Is Brazil on your IP agenda?

By Bruno Lopes Holfinger and Filipe Fonteles Cabral, Dannemann Siemsen Bigler & Ipanema Moreira

Brazil is definitely “of the hour”. The country has 12% of world’s drinkable water and its Amazon forest produces 20% of the Earth’s oxygen. Brazilian agriculture and technology have provided the world with ethanol as an alternative fuel. The consumer market is significant (200 million people) and the political and economic institutions are stable. Not enough? The FIFA Soccer World Cup (2014) and the Olympic Games (2016) will be held there, and have already brought investments in security and infrastructure. As US president Barack Obama commented while visiting Brazil last month (yes, the country is on his agenda): “Brazil is no longer a country of the future, the future has arrived.“

In the intellectual property field, a modern law passed in 1996 has created a good environment for protecting and enforcing IP rights.

Patent and trademark e-filing

Bruno Lopes Holfinger, Partner 合伙人, Dannemann Siemsen Bigler & Ipanema Moreira
Bruno Lopes Holfinger
Dannemann Siemsen Bigler & Ipanema Moreira

A growing backlog of patent applications has led the Brazilian patent and trademark office (INPI) to implement an electronic patent filing system. This system is already in the test phase and is forecast to be operating fully before the end of 2011. E-Patent, as it is called, aims to accelerate the examination phase and reduce the time to grant from the current average of seven years to four years. In addition to the time advantage, the accessibility of file wrappers and the reduction in administrative costs will lower the fees currently charged for searches and queries by Brazilian agents.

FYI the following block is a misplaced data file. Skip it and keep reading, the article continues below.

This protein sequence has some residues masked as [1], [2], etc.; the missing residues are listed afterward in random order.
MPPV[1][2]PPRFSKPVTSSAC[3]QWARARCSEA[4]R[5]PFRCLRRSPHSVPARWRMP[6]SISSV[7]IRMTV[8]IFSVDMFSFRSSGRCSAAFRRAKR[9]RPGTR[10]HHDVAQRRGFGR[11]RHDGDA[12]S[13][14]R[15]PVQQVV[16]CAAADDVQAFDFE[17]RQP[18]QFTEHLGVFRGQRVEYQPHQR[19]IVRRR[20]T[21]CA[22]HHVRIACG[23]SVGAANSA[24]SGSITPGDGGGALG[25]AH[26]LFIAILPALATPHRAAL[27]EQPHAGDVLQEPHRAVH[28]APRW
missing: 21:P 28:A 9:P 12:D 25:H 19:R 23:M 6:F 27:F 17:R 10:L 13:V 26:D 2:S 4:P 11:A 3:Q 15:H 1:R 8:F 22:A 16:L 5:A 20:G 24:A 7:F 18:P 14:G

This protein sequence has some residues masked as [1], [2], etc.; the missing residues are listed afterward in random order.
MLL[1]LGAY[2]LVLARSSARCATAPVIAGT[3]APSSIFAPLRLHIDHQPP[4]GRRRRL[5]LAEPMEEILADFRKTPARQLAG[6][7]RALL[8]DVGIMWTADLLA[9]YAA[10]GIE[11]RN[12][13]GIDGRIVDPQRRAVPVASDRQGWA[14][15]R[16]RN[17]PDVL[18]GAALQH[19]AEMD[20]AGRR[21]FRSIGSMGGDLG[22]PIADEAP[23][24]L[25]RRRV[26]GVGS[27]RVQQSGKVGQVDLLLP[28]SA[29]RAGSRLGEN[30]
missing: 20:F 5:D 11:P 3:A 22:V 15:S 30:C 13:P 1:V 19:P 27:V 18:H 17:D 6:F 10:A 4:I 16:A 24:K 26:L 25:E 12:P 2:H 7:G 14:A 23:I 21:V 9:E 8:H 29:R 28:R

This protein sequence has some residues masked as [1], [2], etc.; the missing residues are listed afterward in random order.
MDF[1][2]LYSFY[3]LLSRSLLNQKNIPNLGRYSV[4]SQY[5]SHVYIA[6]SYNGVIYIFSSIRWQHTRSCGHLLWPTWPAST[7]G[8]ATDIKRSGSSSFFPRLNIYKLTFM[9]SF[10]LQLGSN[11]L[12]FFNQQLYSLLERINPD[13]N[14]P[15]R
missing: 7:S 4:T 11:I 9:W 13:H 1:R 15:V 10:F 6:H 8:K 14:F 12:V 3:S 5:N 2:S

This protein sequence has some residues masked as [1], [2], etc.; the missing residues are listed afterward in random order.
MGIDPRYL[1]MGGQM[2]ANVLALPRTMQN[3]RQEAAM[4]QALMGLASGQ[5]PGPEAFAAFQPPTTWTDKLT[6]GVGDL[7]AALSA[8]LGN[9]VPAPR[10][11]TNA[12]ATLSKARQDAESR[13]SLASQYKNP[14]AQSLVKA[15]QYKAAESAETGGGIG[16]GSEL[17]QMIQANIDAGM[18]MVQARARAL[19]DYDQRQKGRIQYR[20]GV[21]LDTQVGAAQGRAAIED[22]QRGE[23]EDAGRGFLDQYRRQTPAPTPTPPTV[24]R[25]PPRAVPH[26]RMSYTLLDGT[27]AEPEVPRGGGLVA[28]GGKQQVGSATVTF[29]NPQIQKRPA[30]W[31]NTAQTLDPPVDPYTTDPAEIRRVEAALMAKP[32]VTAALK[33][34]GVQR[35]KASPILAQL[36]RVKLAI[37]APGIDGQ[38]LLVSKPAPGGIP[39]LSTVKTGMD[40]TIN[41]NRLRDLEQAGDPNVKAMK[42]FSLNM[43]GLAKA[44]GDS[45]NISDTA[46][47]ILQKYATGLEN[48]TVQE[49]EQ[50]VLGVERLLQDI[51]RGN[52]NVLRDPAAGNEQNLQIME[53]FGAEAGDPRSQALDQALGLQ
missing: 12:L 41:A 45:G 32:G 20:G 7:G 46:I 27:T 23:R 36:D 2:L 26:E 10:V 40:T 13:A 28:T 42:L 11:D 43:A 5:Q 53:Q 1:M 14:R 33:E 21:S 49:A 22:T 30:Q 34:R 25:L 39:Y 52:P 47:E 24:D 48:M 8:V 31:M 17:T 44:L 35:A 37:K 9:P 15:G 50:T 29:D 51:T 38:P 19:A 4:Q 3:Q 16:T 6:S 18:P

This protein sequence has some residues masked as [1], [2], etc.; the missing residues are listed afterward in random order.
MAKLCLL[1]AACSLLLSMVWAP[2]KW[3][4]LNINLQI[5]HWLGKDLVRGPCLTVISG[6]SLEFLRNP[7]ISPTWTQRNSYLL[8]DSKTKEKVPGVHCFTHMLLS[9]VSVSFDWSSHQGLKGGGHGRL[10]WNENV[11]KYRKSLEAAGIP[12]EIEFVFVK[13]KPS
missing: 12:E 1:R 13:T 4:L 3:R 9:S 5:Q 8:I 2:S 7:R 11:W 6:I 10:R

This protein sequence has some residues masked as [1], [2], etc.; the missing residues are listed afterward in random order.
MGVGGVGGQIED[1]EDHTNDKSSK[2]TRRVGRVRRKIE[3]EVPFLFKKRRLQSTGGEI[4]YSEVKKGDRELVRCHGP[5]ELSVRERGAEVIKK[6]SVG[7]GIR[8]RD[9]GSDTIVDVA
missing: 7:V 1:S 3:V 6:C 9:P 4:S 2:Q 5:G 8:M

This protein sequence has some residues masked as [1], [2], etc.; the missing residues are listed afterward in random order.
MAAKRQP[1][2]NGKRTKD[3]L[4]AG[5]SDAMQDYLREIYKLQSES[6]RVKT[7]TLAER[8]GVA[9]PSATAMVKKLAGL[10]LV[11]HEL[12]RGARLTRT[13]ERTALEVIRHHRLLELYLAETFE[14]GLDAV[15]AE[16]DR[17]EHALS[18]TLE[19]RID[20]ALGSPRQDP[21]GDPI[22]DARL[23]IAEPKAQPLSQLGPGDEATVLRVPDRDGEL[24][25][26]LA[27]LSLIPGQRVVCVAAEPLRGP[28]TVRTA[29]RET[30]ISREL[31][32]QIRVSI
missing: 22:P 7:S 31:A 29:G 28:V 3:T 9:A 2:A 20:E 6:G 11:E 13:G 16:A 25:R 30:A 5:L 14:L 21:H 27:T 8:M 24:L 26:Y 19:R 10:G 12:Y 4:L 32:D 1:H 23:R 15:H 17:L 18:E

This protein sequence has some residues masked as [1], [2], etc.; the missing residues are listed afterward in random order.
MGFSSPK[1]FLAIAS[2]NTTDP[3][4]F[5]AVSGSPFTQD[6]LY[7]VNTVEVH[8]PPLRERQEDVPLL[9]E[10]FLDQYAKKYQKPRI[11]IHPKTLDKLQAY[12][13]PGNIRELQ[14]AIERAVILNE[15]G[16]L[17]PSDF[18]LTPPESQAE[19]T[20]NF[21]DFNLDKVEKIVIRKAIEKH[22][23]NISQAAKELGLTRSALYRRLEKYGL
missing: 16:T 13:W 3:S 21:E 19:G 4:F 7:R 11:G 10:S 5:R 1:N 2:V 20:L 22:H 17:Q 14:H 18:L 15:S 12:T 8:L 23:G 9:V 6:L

E-Patent follows the introduction of e-Marks, a similar system for trademarks which has been operating since September 2007. The new system has been well received by trademark agents and already accounts for 53% of the total volume of filings, exceeding the amount of paper filings. The timeframe for trademark examination has been reduced from six to two years for applications without opposition.

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Bruno Lopes Holfinger is a telecommunications engineer and a lawyer. He is a partner at Dannemann Siemsen Bigler & Ipanema Moreira in Brazil. He can be contacted at

Filipe Fonteles Cabral is a lawyer and partner at Dannemann Siemsen Bigler & Ipanema Moreira. He can be contacted at